Yet The Communist Manifesto and the quantity of socialist propaganda which it inspired continue to exert immense influence. Even many of those who profess themselves, quite sincerely, to be violently "anticommunist," feel that the most effective way to combat communism is to make concessions to it. Some of them accept socialism itself—but "peaceful" socialism—as the only cure for the "evils" of capitalism. Others agree that socialism in a pure form is undesirable, but that the alleged "evils" of capitalism are real—that it lacks "compassion," that it does not provide a "safety net" for the poor and unfortunate; that it does not redistribute the wealth "justly"—in a word, that it fails to provide "social justice."
And all these criticisms take for granted that there is a class of people, our officeholders, or at least other politicians whom we could elect in their place, who could set this all right if they had the will to do so.
And most of our politicians have been promising to do exactly that for the last half century.
The trouble is that their attempted legislative remedies turn out to be systematically wrong.
It is complained that prices are too high. A law is passed forbidding them to go higher. The result is that fewer and fewer items are produced, or that black markets develop. The law is ignored, or finally repealed.
It is said that rents are too high. Rent ceilings are imposed. New apartments cease to be built, or at least fewer of them. Old apartment buildings stand vacant, and fall into decay. Higher rents are eventually legally allowed, but they are practically always set below what market rates would be. The result is that tenants, in whose supposed interest the rent controls were imposed, eventually suffer as a body even more than landlords, because there is a chronic shortage of housing. Wages are supposed to be too low. Minimum wages are fixed. The result is that teenagers, and especially black teenagers, are thrown out of work and on the relief rolls. The law encourages strong unions and compels employers to "bargain collectively" with them. The result is often excessive wage-rates, and a chronic amount of unemployed.
Unemployment relief and Social Security schemes are put into effect to provide "safety nets." This reduces the urgency for the unemployed to find new or better-paid work and reduces their incentive to look. Unemployment payments, Social Security and other such safety nets continue to grow. To pay for these, taxes are increased. But they do not raise the expected revenue because the taxation itself, reducing profit incentives and increasing losses, reduces enterprise and production. The spending and safety nets are increased. Deficit spending appears and increases. Inflation appears, demoralizing production further. Sad to relate, these consequences have appeared in country after country. It is hard to find a single country today that has not become a bankrupt Welfare State, its currency constantly depreciating. Nobody has the courage to suggest dismantling it or to propose reducing its handouts or safety nets to affordable levels. Instead the remedy proposed everywhere is to "tax-the-rich" (which turns out everywhere to include the middle-classes) still more, and to redistribute the wealth.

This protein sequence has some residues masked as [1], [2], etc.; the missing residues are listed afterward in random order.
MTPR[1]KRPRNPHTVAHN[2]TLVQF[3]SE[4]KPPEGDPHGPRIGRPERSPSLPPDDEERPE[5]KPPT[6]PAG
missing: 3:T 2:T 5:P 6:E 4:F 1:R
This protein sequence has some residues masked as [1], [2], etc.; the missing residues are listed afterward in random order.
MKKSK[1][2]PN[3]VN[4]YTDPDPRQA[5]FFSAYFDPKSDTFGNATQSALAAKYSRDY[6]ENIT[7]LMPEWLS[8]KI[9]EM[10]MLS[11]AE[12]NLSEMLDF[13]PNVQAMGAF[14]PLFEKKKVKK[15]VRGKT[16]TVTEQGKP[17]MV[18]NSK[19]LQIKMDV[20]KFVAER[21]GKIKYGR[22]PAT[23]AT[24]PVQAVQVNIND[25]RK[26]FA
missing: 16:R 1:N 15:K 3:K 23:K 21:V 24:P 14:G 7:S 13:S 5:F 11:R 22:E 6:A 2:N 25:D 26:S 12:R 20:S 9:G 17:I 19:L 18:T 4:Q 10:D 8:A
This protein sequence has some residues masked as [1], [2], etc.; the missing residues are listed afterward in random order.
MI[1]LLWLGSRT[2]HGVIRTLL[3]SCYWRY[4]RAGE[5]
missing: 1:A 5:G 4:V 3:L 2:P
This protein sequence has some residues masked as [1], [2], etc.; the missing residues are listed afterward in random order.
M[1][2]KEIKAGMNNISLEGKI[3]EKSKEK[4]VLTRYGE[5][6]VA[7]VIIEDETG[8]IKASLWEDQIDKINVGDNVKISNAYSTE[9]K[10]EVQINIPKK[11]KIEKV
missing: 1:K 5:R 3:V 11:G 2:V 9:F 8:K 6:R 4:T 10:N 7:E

Guided by Profit
Let us return to our point of beginning. The eminent person that I quoted then is mistaken when he tells us that we are governed by the profit-motive of the few rather than the needs of the many. The profit motive is simply the name for the practically universal motive of all men and all families—the motive to survive and to improve one's condition. Some of us are more successful at this effort than others. But it is precisely the profit-motive of the many that must be our main reliance for supplying the needs of the many.
It is strange that so little recognition is given to the fact that a man cannot grow richer without making others richer, whether that is his intent or not. If he invests and starts a new and successful business, he must hire an increasing number of workers, and raise wages by his own increased demand. He is supplying his customers either with a better product than they had before, or as good a product at a cheaper price, in which case they have more money left to buy other things. Even if he uses his own receipts only to increase his own consumer demand, he helps provide more employment or higher pay; but if he reinvests his profits to increase the output of his business, he directly provides more employment, more production, more goods.
So let us be thankful for the successful profit-motive in others. Of course, none of us should respond "only to the forces of the market place." Fortunately few of us do. Americans are not only among the richest people in the world today but among the most generous. It is only when each of us has provided for more than his own needs that he can acquire a surplus to help meet the needs of others. Voluntary cooperation is the key.
[From the February 1985 issue of The Freeman. Excerpted from The Wisdom of Henry Hazlitt]